Gameplay is where Canine ‘n’ Copses really anchors itself about 25 years in the past. Super Ghosts ‘n’ Goblins is evidently the game’s biggest inspiration – not just because of the liberal attitude towards grammar but also because it’s a 2D difficult adventure platformer – but draws on aspects from multiple classic games like the most successful retro-thon, Shovel Knight (or to give it its working title, Super Megamucktalesvania Bros 3). The main map screen and flying levels are for me more reminiscent of the original Rayman than anything else, and the “Magic Melee Crossbow” (patent presumably pending)’s projectiles have definite Megaman 7 vibes. Asides from some weird clunkiness, this mostly works pretty well. Rick has a decently sizeable amount of combat options at his disposal that grows as the game progresses, which combo nicely and fluidly out of a jump or run but not necessarily out of each other. Enemies are fairly satisfying and visceral to beat thanks to sound effects and the fountain of coins they produce, but respawn too frequently for my liking. The game’s main niche, the ability to change between two seasons in each level, is also a mixed bag; it’s beautiful for starters, changing both the level’s art and music, and gets used fairly well in later levels – but in earlier levels is basically a switch to hit when you reach an uncrossable gap, and also has some 90’s clunk to it, in that you have to stop and do an animation to activate a season change, but can change back in a blink, which slows otherwise fluid gameplay down. Additionally, there’s a certain amount of hidden collectibles required to unlock each world, which is fine because they’re fun to find, but quite often are hidden behind targets you can’t activate yet, which discourages any more exploration than is necessary until the postgame, which is a shame.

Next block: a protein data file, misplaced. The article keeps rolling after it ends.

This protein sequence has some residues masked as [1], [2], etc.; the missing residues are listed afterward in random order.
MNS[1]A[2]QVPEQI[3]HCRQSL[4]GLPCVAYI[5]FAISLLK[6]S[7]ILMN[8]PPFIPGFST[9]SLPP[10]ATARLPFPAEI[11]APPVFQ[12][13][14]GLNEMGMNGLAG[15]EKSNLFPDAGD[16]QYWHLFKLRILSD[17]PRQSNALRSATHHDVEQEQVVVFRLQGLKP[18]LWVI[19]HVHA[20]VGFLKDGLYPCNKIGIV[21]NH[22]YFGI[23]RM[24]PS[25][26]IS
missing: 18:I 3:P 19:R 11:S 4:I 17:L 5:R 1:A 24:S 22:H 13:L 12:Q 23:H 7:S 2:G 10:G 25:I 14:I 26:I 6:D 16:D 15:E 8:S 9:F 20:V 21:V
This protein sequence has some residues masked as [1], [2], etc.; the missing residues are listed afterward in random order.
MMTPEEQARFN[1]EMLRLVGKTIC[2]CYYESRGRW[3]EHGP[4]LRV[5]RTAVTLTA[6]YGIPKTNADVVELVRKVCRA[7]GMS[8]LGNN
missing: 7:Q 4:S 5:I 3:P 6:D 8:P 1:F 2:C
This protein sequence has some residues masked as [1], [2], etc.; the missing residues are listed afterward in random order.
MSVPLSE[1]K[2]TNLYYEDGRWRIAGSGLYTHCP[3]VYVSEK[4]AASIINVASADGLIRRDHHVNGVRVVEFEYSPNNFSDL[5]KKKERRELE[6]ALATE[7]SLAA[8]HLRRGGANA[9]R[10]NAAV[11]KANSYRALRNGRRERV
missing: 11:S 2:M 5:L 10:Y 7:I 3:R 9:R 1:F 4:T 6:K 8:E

One of the SNES features the game has done away with, however, is visual limitations, and is all the better for it. Shovel Knight did this too but sparingly, whereas Fox goes completely bonkers and throws restraint out the window – colours are vivid and sprites are intricately detailed, which really makes an otherwise standard set of level themes pop. The music is more faithful but also benefits, pumping out bombastic fantasy tracks on bit-crushed SNES trumpets – and nothing gets me more pumped for a boss fight than an electric guitar more compressed than the entire population of Stoke-on-Trent in a single Fiat 500. This is Fox ‘n’ Forests’ strongest aspect and will push your nostalgia buttons like nothing else.